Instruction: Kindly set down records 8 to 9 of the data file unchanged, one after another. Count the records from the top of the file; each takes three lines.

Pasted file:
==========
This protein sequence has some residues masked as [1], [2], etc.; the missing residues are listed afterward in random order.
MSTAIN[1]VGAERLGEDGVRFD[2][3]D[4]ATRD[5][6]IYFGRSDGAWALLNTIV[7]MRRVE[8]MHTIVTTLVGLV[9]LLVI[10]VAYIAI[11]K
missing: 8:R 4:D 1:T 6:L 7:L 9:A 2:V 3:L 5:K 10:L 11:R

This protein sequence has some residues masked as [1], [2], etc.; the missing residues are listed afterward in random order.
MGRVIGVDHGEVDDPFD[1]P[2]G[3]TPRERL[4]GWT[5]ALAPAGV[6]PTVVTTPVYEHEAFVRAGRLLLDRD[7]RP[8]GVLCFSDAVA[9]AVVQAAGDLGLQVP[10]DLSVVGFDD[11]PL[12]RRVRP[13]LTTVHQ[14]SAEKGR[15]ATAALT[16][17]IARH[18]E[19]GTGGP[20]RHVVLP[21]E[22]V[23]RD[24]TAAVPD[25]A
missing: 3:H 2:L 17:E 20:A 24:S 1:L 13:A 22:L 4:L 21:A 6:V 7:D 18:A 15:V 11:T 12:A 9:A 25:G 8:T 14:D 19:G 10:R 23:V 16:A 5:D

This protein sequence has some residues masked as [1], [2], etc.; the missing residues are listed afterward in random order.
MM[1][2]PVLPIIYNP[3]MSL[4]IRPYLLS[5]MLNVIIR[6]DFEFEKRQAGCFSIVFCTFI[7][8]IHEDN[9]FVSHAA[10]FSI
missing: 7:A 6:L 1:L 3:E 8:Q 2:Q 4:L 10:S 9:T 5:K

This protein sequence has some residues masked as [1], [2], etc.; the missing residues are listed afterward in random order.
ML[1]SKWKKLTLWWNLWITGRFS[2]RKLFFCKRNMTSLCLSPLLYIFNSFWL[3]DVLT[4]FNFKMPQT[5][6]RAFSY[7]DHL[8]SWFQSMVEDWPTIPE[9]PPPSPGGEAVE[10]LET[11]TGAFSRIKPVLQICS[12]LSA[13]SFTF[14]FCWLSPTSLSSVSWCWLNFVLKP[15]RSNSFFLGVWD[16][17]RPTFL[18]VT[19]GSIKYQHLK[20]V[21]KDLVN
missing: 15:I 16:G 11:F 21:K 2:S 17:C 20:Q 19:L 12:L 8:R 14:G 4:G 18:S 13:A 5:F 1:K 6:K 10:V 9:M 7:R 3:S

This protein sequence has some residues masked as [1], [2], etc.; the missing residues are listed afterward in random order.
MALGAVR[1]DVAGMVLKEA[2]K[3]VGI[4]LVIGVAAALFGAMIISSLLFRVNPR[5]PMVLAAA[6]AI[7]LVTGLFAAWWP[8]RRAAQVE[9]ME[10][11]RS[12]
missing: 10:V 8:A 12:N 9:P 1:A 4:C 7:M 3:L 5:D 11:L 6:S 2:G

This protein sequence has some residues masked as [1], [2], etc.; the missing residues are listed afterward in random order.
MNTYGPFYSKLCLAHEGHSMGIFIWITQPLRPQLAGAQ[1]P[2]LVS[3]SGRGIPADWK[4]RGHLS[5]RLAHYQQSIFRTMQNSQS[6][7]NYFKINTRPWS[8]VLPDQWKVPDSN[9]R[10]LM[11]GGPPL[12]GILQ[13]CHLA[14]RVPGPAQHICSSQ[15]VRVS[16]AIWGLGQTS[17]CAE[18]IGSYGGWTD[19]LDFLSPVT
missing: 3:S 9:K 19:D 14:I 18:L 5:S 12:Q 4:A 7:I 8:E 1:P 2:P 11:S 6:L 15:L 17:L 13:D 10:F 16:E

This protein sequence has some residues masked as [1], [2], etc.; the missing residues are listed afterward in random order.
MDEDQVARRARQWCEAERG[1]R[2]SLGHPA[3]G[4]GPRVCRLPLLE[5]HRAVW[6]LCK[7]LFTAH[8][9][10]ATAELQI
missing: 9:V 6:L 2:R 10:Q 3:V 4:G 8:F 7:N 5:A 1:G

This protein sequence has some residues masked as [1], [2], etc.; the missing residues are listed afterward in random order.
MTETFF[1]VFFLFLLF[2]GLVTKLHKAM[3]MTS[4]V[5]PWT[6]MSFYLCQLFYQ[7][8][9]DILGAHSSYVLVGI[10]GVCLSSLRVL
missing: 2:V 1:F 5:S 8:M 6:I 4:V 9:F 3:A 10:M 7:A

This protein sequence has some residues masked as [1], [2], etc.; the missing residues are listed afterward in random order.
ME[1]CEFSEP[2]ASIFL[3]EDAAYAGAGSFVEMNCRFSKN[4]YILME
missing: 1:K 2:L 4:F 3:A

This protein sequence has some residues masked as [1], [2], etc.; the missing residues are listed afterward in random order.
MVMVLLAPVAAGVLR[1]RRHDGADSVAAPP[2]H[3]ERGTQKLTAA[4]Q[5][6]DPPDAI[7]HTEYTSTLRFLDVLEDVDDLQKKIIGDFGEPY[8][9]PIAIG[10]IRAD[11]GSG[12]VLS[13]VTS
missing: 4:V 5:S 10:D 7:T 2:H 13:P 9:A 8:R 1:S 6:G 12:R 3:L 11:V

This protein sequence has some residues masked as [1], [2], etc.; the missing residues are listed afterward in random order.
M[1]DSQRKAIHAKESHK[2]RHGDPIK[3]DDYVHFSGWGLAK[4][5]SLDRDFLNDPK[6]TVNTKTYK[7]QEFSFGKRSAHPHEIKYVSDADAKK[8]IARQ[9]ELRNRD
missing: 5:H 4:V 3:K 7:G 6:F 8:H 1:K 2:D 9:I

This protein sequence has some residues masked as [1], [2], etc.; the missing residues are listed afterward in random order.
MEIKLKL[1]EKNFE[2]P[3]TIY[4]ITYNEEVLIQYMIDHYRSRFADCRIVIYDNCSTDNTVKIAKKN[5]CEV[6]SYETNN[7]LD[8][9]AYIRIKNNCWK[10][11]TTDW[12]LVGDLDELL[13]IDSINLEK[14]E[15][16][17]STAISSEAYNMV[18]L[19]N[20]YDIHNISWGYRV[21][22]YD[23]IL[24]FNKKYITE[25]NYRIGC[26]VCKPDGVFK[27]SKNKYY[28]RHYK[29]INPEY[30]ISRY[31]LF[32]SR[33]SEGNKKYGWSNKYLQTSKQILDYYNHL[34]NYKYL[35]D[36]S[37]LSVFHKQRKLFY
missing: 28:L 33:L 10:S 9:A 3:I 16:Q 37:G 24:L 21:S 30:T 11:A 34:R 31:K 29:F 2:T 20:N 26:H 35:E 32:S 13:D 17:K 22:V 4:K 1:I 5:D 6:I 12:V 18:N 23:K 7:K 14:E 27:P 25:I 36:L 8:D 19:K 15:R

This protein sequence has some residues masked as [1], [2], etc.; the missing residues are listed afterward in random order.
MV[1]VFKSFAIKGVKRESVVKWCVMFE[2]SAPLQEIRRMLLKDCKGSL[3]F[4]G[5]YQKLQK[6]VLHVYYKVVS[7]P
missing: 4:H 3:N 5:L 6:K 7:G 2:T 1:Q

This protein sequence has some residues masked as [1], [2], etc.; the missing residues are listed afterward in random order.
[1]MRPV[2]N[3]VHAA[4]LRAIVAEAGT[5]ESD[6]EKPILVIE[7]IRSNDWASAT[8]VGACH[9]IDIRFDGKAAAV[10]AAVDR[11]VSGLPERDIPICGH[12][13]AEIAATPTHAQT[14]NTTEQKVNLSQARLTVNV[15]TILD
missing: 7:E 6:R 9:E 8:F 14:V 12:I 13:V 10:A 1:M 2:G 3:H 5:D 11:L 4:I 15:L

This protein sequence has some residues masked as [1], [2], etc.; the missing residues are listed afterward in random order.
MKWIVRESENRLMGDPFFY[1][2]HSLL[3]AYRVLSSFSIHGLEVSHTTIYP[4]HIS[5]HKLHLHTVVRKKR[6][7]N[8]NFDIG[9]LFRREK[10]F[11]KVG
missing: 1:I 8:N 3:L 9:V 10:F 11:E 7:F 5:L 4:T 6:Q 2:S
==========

This protein sequence has some residues masked as [1], [2], etc.; the missing residues are listed afterward in random order.
MTETFF[1]VFFLFLLF[2]GLVTKLHKAM[3]MTS[4]V[5]PWT[6]MSFYLCQLFYQ[7][8][9]DILGAHSSYVLVGI[10]GVCLSSLRVL
missing: 2:V 1:F 5:S 8:M 6:I 4:V 9:F 3:A 10:M 7:A

This protein sequence has some residues masked as [1], [2], etc.; the missing residues are listed afterward in random order.
ME[1]CEFSEP[2]ASIFL[3]EDAAYAGAGSFVEMNCRFSKN[4]YILME
missing: 1:K 2:L 4:F 3:A